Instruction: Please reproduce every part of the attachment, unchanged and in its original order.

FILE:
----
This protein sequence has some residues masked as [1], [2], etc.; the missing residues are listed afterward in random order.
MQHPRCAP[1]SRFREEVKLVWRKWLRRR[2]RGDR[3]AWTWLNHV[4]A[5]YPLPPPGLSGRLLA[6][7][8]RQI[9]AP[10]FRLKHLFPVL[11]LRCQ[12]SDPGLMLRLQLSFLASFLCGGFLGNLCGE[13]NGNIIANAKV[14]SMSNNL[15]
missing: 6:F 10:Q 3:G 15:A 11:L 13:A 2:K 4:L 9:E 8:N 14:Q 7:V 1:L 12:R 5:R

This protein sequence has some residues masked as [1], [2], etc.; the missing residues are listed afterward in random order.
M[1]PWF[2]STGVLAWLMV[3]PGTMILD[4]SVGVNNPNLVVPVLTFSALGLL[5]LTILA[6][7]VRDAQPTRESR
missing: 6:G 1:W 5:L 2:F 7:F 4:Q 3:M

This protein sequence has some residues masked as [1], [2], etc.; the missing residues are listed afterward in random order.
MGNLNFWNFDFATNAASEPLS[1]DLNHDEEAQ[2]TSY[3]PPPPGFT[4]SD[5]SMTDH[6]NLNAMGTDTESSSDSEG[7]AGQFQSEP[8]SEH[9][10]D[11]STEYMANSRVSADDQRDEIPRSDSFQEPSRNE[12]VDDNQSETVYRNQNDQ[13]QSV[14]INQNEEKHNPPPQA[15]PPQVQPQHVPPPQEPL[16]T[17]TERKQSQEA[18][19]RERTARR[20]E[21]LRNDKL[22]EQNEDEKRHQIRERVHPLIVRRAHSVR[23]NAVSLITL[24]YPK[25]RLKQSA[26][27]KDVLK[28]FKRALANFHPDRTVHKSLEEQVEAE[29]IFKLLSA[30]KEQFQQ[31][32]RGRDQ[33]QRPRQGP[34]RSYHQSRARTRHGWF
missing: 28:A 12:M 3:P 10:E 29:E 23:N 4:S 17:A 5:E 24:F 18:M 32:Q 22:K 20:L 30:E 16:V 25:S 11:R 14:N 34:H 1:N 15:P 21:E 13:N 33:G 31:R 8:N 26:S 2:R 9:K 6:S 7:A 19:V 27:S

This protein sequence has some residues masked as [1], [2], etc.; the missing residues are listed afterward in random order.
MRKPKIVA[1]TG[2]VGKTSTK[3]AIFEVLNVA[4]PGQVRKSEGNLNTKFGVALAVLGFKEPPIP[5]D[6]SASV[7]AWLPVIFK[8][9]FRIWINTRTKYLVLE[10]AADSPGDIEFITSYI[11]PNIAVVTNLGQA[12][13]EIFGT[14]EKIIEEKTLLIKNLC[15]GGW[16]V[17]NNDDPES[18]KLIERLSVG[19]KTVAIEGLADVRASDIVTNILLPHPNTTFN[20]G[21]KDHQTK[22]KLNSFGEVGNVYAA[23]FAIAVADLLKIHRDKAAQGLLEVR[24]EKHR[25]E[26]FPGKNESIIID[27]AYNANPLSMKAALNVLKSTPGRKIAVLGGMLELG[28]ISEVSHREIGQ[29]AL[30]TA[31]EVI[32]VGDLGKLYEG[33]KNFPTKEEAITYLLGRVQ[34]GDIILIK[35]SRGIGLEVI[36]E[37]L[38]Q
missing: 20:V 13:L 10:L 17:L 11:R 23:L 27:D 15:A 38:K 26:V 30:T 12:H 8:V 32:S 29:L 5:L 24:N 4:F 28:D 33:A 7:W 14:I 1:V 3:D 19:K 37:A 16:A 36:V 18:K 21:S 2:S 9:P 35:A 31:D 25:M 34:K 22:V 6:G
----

This protein sequence has some residues masked as [1], [2], etc.; the missing residues are listed afterward in random order.
MQHPRCAP[1]SRFREEVKLVWRKWLRRR[2]RGDR[3]AWTWLNHV[4]A[5]YPLPPPGLSGRLLA[6][7][8]RQI[9]AP[10]FRLKHLFPVL[11]LRCQ[12]SDPGLMLRLQLSFLASFLCGGFLGNLCGE[13]NGNIIANAKV[14]SMSNNL[15]
missing: 6:F 10:Q 3:G 15:A 11:L 13:A 2:K 4:L 9:E 8:N 14:Q 7:V 1:L 12:R 5:R

This protein sequence has some residues masked as [1], [2], etc.; the missing residues are listed afterward in random order.
M[1]PWF[2]STGVLAWLMV[3]PGTMILD[4]SVGVNNPNLVVPVLTFSALGLL[5]LTILA[6][7]VRDAQPTRESR
missing: 6:G 1:W 5:L 2:F 7:F 4:Q 3:M

This protein sequence has some residues masked as [1], [2], etc.; the missing residues are listed afterward in random order.
MGNLNFWNFDFATNAASEPLS[1]DLNHDEEAQ[2]TSY[3]PPPPGFT[4]SD[5]SMTDH[6]NLNAMGTDTESSSDSEG[7]AGQFQSEP[8]SEH[9][10]D[11]STEYMANSRVSADDQRDEIPRSDSFQEPSRNE[12]VDDNQSETVYRNQNDQ[13]QSV[14]INQNEEKHNPPPQA[15]PPQVQPQHVPPPQEPL[16]T[17]TERKQSQEA[18][19]RERTARR[20]E[21]LRNDKL[22]EQNEDEKRHQIRERVHPLIVRRAHSVR[23]NAVSLITL[24]YPK[25]RLKQSA[26][27]KDVLK[28]FKRALANFHPDRTVHKSLEEQVEAE[29]IFKLLSA[30]KEQFQQ[31][32]RGRDQ[33]QRPRQGP[34]RSYHQSRARTRHGWF
missing: 28:A 12:M 3:P 10:E 29:E 23:N 4:S 17:A 5:E 24:F 18:M 32:Q 22:K 20:L 30:E 16:V 25:S 11:R 14:N 34:H 1:N 15:P 21:E 13:N 33:G 31:R 8:N 26:S 2:R 9:K 6:S 7:A 19:V 27:S

This protein sequence has some residues masked as [1], [2], etc.; the missing residues are listed afterward in random order.
MRKPKIVA[1]TG[2]VGKTSTK[3]AIFEVLNVA[4]PGQVRKSEGNLNTKFGVALAVLGFKEPPIP[5]D[6]SASV[7]AWLPVIFK[8][9]FRIWINTRTKYLVLE[10]AADSPGDIEFITSYI[11]PNIAVVTNLGQA[12][13]EIFGT[14]EKIIEEKTLLIKNLC[15]GGW[16]V[17]NNDDPES[18]KLIERLSVG[19]KTVAIEGLADVRASDIVTNILLPHPNTTFN[20]G[21]KDHQTK[22]KLNSFGEVGNVYAA[23]FAIAVADLLKIHRDKAAQGLLEVR[24]EKHR[25]E[26]FPGKNESIIID[27]AYNANPLSMKAALNVLKSTPGRKIAVLGGMLELG[28]ISEVSHREIGQ[29]AL[30]TA[31]EVI[32]VGDLGKLYEG[33]KNFPTKEEAITYLLGRVQ[34]GDIILIK[35]SRGIGLEVI[36]E[37]L[38]Q
missing: 20:V 13:L 10:L 17:L 11:R 23:L 27:D 15:A 38:K 26:V 30:T 12:H 8:V 32:S 29:L 5:L 24:N 4:F 28:D 33:A 7:W 14:I 1:V 3:D 19:K 37:A 16:A 36:V 18:K 21:S 2:S 9:P 35:A 31:D 25:M 34:K 22:V 6:G